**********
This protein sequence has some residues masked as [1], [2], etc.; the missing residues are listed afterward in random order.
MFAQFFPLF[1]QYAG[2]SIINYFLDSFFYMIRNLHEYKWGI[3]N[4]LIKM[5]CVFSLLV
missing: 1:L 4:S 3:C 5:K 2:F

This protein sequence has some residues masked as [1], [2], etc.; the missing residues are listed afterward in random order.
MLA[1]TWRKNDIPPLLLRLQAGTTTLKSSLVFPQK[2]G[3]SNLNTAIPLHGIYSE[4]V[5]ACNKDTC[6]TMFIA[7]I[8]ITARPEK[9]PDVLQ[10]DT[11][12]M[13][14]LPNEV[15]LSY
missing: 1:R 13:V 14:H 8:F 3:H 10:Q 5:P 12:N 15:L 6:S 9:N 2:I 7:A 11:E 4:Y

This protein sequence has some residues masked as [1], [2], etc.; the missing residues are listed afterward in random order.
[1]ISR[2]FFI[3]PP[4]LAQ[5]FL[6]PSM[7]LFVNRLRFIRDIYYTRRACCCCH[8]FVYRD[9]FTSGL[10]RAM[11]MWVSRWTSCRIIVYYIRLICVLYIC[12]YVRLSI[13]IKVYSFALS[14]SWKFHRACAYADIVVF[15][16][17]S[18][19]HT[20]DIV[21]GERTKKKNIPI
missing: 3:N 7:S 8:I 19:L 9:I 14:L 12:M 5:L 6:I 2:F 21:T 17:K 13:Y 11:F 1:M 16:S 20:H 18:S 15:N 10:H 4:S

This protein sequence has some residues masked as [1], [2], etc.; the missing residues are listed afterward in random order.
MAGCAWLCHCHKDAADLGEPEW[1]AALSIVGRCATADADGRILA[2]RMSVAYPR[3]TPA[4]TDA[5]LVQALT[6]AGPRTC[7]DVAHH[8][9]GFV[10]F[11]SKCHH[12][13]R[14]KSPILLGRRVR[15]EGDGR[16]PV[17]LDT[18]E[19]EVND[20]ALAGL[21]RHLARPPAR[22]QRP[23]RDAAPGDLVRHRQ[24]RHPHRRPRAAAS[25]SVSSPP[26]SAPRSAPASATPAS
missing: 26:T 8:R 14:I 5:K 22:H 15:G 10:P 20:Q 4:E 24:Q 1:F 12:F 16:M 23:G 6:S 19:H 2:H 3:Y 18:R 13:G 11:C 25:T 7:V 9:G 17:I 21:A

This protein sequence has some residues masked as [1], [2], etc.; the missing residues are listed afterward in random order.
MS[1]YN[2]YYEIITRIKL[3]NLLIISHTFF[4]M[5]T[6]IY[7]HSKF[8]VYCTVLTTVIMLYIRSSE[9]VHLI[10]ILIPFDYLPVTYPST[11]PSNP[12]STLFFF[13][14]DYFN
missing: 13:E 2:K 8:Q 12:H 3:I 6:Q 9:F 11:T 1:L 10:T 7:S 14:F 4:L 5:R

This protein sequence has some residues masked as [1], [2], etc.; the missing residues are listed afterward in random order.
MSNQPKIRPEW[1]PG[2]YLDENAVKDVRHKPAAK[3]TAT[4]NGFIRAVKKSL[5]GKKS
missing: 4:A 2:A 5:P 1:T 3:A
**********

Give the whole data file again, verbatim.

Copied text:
This protein sequence has some residues masked as [1], [2], etc.; the missing residues are listed afterward in random order.
MFAQFFPLF[1]QYAG[2]SIINYFLDSFFYMIRNLHEYKWGI[3]N[4]LIKM[5]CVFSLLV
missing: 1:L 4:S 3:C 5:K 2:F

This protein sequence has some residues masked as [1], [2], etc.; the missing residues are listed afterward in random order.
MLA[1]TWRKNDIPPLLLRLQAGTTTLKSSLVFPQK[2]G[3]SNLNTAIPLHGIYSE[4]V[5]ACNKDTC[6]TMFIA[7]I[8]ITARPEK[9]PDVLQ[10]DT[11][12]M[13][14]LPNEV[15]LSY
missing: 1:R 13:V 14:H 8:F 3:H 10:Q 5:P 12:N 15:L 6:S 9:N 2:I 7:A 11:E 4:Y

This protein sequence has some residues masked as [1], [2], etc.; the missing residues are listed afterward in random order.
[1]ISR[2]FFI[3]PP[4]LAQ[5]FL[6]PSM[7]LFVNRLRFIRDIYYTRRACCCCH[8]FVYRD[9]FTSGL[10]RAM[11]MWVSRWTSCRIIVYYIRLICVLYIC[12]YVRLSI[13]IKVYSFALS[14]SWKFHRACAYADIVVF[15][16][17]S[18][19]HT[20]DIV[21]GERTKKKNIPI
missing: 3:N 7:S 8:I 19:L 9:I 14:L 12:M 5:L 6:I 2:F 21:T 17:K 13:Y 11:F 1:M 16:S 20:H 18:S 15:N 10:H 4:S

This protein sequence has some residues masked as [1], [2], etc.; the missing residues are listed afterward in random order.
MAGCAWLCHCHKDAADLGEPEW[1]AALSIVGRCATADADGRILA[2]RMSVAYPR[3]TPA[4]TDA[5]LVQALT[6]AGPRTC[7]DVAHH[8][9]GFV[10]F[11]SKCHH[12][13]R[14]KSPILLGRRVR[15]EGDGR[16]PV[17]LDT[18]E[19]EVND[20]ALAGL[21]RHLARPPAR[22]QRP[23]RDAAPGDLVRHRQ[24]RHPHRRPRAAAS[25]SVSSPP[26]SAPRSAPASATPAS
missing: 26:T 8:R 14:I 5:K 22:H 15:G 10:P 20:Q 4:E 24:Q 1:F 12:F 16:M 23:G 6:S 19:H 2:H 3:Y 18:R 13:G 11:C 25:T 7:V 9:G 17:I 21:A

This protein sequence has some residues masked as [1], [2], etc.; the missing residues are listed afterward in random order.
MS[1]YN[2]YYEIITRIKL[3]NLLIISHTFF[4]M[5]T[6]IY[7]HSKF[8]VYCTVLTTVIMLYIRSSE[9]VHLI[10]ILIPFDYLPVTYPST[11]PSNP[12]STLFFF[13][14]DYFN
missing: 13:E 2:K 8:Q 12:H 3:I 6:Q 9:F 11:T 1:L 10:T 7:S 14:F 4:L 5:R

This protein sequence has some residues masked as [1], [2], etc.; the missing residues are listed afterward in random order.
MSNQPKIRPEW[1]PG[2]YLDENAVKDVRHKPAAK[3]TAT[4]NGFIRAVKKSL[5]GKKS
missing: 4:A 2:A 5:P 1:T 3:A